Coimbra is famous for its University and its Fado. Until the late 1200’s this city by the Mondego river was the capital city of Portugal. Easily reached by car (taking the A1 highway, it’s a 2-hour-drive if your starting point is Lisbon or a 1-hour-drive if your starting Point is Porto) or by train, we visited Coimbra briefly for one day and these were some of the places we had the time to explore. Quite the tour and definitely a destination to put on your day trips from Lisbon list.
Church of Santa Cruz
The construction of this church began in 1131 and you can see all the additions that were made in the decor: it beautifully mixes elements of Romanesque, and of “Manueline”, and of the renaissance, and of baroque. It’s where the first king of Portugal, Afonso Henriques, and his son the second king of Portugal, Sancho the first, are buried.
Praça 8 de Maio
+351 239 822 941
Website (Portuguese only)
Coimbra’s old cathedral was built in the second half of the 12th century and, although its main bones are clearly Romanesque, it is a mix of several art periods too when it comes to the decor. On its steps concerts are often held where the former students of the University of Coimbra, dressed in their black suits and black long cloaks (which is the typical uniform for the students), gather to sing Fado and serenade the city.
Largo Sé Velha
+351 239 825 273
Website (Portuguese only)
Universidade de Coimbra
The University is a big part of the city life and history: it’s one of the oldest in Europe and it was founded by king Dinis in 1290 (first in Lisbon and then permanently transferred to Coimbra in 1537). It is also where you will likely spend most of your time, not only for the History but for the breathtaking views of the city.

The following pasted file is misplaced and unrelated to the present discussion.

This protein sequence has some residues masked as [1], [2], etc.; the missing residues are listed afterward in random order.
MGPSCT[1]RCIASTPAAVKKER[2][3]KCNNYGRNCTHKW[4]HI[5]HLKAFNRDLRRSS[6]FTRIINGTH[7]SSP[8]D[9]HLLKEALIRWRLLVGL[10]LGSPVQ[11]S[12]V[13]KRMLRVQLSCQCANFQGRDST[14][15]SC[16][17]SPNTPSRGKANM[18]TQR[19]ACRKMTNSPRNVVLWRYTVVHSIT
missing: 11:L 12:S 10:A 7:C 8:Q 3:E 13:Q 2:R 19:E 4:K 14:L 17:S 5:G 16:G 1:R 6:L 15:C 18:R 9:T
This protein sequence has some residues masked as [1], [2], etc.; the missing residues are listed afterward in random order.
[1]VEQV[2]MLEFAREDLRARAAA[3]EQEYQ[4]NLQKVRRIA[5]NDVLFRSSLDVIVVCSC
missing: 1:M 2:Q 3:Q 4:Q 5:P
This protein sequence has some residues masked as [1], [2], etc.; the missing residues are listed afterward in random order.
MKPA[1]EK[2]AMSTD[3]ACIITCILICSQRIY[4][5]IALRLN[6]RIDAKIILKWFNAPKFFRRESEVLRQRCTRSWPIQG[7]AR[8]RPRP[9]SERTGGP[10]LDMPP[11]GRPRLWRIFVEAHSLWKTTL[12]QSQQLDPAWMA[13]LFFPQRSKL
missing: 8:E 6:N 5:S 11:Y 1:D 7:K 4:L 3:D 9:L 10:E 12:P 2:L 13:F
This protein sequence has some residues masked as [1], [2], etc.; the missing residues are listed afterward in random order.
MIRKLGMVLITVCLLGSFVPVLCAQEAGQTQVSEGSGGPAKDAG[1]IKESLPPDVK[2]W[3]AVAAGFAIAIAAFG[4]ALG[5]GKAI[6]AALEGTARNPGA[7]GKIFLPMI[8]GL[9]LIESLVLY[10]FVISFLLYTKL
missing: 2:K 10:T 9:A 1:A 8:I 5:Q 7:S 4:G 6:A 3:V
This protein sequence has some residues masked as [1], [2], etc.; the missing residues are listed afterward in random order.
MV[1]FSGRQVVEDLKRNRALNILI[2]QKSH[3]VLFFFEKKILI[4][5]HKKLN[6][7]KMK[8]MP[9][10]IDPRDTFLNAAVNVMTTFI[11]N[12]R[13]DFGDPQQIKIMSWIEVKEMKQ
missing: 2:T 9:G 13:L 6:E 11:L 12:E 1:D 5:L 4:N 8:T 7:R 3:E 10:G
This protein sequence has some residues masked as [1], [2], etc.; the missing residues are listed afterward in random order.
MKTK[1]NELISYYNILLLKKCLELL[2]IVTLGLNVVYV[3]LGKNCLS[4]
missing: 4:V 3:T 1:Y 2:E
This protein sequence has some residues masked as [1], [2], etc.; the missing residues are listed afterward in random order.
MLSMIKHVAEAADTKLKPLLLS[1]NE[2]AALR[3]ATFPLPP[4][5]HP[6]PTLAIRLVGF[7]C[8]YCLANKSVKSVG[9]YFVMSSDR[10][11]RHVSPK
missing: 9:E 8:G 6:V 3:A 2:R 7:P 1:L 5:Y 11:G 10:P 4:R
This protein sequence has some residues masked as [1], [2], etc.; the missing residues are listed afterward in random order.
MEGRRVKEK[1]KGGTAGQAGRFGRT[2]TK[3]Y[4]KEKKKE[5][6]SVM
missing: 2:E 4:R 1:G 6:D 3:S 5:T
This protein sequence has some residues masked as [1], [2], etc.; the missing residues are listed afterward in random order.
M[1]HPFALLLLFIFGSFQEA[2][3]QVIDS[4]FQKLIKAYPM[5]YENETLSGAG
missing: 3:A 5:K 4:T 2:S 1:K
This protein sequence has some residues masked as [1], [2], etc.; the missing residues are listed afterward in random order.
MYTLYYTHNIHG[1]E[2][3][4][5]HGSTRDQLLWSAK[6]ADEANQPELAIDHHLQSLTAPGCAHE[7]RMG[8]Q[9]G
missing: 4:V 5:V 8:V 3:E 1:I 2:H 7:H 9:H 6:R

Climbing the legendary 125 steps of the Monumental Stairs leads you to a campus that oozes the energy of the fighting spirit of the students, mostly famous for the 1969 “academic crisis” when they manifested against conservative dictatorship and in favor of more rights, democracy, and better education.
We visited the historical buildings around campus for 12.50€. At every location, they had a laminated sheet of paper that summed up what we were visiting. It included visiting the Biblioteca Joanina (beautiful gilded chinoiserie decoration), the Academic Prison (a prison for the convicted students and scholars), the St. Michael’s Chapel (with a beautiful 1733 Baroque organ), and the University Tower.
We weren’t allowed to take pictures inside these sites, but the views of the city and the river from the campus really made up for it. We asked the employees to access the small terrace just at the end of the long corridor opposite Sala das Armas (Weapons Room) for a better and clearer view of Coimbra, Mondego, and the surrounding mountains. Slightly windy (me and my fear of heights…) but very worth it.
Largo da Porta Férrea
+351 239 242 745
+351 239 242 744
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